Blommaert (2007: 125) claims that a standard language is a language characterized by a single set of norms: a single set of grammatical rules, and a finite repertoire of vocabulary. Standardization always equals singularization of language norms and the function of these norms is denotational clarity: the production of clear, unambiguous meanings.
The linguistic norm of the Standard English is a complex function of grammar, vocabulary and transmission, most clearly established in the written means of transmission and least clearly in pronunciation (Quirk 1972:30). In other words, there is a single standard for the written language in spelling but not for the spoken language in accent. As Stubbs (1990:128) points out, the aspects of English which are most codified, and therefore standardized, are written English lexis, grammar and spelling.
Deutscher (2009: 248) defines grammar as being a very complex notion, essentially represented by a limited set of device for expressing certain kinds of necessary meaning that cannot be conveyed by referential vocabulary alone, a drawn set of supposedly regular patterns, whose delineation depends on the descriptive theory, on the desired level of resolution. Linguists agree that no language can be called a language without grammar, and that without grammar a language simply does not make sense.
Finegan (2001:361) shows that the grammar of any language is commonly approached in two different ways, both at the heart of the study of grammar and usage over the past two centuries: A descriptivist, usually based on a systematic analysis of a large text corpus and describing grammatical structures thereupon; and a prescriptivist, which refers to a way of speaking or writing that is to be either preferred or avoided. From Quirk’s point of view (1985:14) since there is no such thing as an Academy for the English language and thus there is not any set of regulations that could be considered “authoritative”, prescriptive grammar is represented by a set of regulations that are based on what is evaluated as correct or incorrect in the standard varieties.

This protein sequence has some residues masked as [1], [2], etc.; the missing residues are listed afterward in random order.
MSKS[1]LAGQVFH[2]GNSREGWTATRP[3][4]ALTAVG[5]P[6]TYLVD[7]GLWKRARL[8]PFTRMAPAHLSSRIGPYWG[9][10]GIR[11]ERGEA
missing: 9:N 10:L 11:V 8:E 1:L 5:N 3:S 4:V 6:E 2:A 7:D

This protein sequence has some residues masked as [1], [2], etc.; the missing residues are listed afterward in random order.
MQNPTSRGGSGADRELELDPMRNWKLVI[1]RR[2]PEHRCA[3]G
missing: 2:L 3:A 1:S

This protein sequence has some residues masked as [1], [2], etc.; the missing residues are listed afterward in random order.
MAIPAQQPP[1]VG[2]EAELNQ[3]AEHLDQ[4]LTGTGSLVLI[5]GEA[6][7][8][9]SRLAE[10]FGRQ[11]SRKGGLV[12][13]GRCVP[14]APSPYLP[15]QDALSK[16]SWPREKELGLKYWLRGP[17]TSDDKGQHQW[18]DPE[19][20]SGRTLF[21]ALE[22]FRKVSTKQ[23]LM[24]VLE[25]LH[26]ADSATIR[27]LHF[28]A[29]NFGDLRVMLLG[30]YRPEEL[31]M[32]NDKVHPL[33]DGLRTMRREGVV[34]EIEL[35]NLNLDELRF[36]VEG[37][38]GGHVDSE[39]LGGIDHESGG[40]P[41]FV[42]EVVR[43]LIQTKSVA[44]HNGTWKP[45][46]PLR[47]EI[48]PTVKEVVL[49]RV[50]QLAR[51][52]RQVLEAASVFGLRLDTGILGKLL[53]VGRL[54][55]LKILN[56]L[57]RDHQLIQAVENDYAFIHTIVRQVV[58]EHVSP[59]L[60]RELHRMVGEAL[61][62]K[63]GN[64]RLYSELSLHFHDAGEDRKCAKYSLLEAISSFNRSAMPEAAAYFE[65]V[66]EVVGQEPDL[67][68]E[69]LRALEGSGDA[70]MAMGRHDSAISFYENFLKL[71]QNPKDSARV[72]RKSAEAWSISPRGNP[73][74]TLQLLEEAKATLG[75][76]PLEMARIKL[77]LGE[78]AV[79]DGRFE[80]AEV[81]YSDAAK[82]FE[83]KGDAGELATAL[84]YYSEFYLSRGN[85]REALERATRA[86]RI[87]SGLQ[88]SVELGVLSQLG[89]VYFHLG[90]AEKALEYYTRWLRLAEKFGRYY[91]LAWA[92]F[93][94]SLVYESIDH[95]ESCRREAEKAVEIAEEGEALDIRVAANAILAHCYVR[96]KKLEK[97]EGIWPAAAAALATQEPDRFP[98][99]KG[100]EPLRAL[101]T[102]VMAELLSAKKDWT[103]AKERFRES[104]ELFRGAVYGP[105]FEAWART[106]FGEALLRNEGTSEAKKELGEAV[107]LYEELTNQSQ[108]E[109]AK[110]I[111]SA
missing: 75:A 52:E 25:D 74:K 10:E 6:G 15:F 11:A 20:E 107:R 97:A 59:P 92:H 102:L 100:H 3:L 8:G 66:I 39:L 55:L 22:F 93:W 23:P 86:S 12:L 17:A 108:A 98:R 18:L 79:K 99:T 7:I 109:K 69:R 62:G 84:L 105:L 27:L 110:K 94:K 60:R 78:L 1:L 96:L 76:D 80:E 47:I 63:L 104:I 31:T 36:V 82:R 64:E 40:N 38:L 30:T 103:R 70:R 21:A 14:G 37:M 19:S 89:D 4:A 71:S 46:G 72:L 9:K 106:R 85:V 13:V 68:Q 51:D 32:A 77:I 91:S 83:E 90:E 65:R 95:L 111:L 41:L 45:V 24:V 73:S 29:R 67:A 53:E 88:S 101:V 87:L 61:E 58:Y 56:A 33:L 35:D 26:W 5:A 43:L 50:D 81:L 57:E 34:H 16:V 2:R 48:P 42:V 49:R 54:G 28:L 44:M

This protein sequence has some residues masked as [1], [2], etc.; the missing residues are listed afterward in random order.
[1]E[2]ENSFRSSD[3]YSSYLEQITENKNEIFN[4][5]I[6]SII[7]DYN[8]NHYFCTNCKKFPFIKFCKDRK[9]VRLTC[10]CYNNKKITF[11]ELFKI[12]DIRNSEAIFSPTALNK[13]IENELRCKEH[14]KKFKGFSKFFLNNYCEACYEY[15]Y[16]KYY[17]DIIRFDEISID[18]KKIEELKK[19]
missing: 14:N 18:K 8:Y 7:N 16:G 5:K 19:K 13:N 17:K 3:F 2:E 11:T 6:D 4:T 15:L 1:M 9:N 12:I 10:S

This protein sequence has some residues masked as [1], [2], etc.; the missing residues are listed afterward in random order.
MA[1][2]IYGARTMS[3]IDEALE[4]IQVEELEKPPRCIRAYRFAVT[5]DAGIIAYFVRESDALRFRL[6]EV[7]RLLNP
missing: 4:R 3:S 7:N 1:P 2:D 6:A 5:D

English varieties

Every language differs to some extent from place to place and from group to group, varying according to social characteristic of groups, their cultural background, geographical location, social class, gender or age. People who share important cultural, social and regional features commonly speak similarly (Adger: 2007:1) Hence, a dialect is a variety of a language typical of a given group of speakers and is characterized by the presence of certain phonetic, morphological, syntactic and vocabulary features.
Although admit that Standard English is the dialect with the greatest prestige among other dialects, linguists and dialectologists point out that none of the dialects is linguistically superior to another and the differences between Standard English forms and the other varieties should not be regarded as “mistakes” (Trudgill:2004:1, Wolfram:2006:2)